Motorcycle graphs, stochastic properties motivate an efficient yet simple implementation. In this article, we study stochastic properties of a geometric setting that underpins random motorcycle graphs and use it to motivate a simple but very efficient algorithm for computing motorcycle graphs. An analysis of the mean trace length of n random motorcycles suggests that, on average, a motorcycle crosses only a constant number of cells within a n×n rectangular grid, provided that the motorcycles are distributed sufficiently uniformly over the area covered by the grid. This analysis motivates a simple algorithm for computing motorcycle graphs: We use the standard priority-queue-based algorithm and enhance it with geometric hashing by means of a rectangular grid. If the motorcycles are distributed sufficiently uniformly, then our stochastic analysis predicts an O(nlogn) runtime. Indeed, extensive experiments run on 22,000 synthetic and real-world datasets confirm a runtime of less than 10 -5 nlogn seconds for the vast majority of our datasets on a standard PC. Further experiments with our software, Moca, also confirm the mean trace length and average number of cells crossed by a motorcycle, as predicted by our analysis. This makes Moca the first implementation that is efficient enough to be applied in practice for computing motorcycle graphs of large datasets. Actually, it is easy to extend Moca to make it compute a generalized version of the original motorcycle graph, thus enabling a significantly larger field of applications.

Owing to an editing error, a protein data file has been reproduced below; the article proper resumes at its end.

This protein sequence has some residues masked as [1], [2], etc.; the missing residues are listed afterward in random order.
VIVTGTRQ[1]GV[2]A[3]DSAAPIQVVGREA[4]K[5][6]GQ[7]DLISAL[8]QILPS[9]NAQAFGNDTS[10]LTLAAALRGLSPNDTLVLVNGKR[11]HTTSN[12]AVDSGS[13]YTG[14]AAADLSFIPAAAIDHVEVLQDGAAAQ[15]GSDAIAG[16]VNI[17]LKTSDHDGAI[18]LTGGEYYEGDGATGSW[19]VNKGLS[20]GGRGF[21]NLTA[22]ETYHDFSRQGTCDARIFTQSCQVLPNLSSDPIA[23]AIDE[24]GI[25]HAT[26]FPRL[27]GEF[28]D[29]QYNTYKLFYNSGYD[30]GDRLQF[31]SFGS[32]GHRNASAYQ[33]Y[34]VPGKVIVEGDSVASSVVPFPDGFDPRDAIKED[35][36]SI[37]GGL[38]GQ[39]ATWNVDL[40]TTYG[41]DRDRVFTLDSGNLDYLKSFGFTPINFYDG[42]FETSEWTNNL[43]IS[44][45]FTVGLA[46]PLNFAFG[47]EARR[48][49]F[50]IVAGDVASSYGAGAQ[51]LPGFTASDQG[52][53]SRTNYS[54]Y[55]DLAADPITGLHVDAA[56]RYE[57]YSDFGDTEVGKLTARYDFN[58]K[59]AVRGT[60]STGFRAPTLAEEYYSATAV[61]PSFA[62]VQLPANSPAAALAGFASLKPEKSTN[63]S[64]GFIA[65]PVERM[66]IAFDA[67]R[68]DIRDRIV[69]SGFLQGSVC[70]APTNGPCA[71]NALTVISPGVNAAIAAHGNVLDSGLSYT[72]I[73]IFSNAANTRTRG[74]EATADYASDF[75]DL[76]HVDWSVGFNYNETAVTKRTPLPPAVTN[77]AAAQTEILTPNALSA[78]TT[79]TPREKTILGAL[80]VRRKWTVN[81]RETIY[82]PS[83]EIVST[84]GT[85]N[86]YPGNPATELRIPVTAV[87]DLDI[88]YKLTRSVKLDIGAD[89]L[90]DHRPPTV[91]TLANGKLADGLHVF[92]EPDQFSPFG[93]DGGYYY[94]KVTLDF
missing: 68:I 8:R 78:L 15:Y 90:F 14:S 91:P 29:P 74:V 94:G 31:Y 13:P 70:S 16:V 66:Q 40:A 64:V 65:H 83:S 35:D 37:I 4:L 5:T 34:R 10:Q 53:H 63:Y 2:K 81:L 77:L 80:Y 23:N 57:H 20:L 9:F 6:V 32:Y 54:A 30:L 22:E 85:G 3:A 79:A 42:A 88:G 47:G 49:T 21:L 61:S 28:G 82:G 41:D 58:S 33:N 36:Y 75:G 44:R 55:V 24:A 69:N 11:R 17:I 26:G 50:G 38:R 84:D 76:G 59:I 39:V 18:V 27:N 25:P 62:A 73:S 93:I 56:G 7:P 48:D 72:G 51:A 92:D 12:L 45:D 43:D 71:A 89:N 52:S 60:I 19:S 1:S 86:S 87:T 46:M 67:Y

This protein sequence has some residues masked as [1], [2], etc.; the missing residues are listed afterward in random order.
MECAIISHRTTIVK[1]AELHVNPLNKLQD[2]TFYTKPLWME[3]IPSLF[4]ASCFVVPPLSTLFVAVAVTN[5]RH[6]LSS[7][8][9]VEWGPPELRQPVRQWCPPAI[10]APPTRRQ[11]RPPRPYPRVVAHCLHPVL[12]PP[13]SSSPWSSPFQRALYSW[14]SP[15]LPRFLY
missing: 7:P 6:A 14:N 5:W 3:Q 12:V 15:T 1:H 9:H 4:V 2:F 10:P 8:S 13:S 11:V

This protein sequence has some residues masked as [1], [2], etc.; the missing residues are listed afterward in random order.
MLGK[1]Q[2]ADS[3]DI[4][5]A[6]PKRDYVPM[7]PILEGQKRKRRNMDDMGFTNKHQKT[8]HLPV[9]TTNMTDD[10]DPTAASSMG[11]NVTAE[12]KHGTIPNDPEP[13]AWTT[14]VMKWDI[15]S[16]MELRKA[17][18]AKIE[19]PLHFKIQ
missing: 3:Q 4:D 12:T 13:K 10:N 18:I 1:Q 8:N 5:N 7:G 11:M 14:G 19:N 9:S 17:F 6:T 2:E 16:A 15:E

This software is also peer reviewed by journal TOMS.

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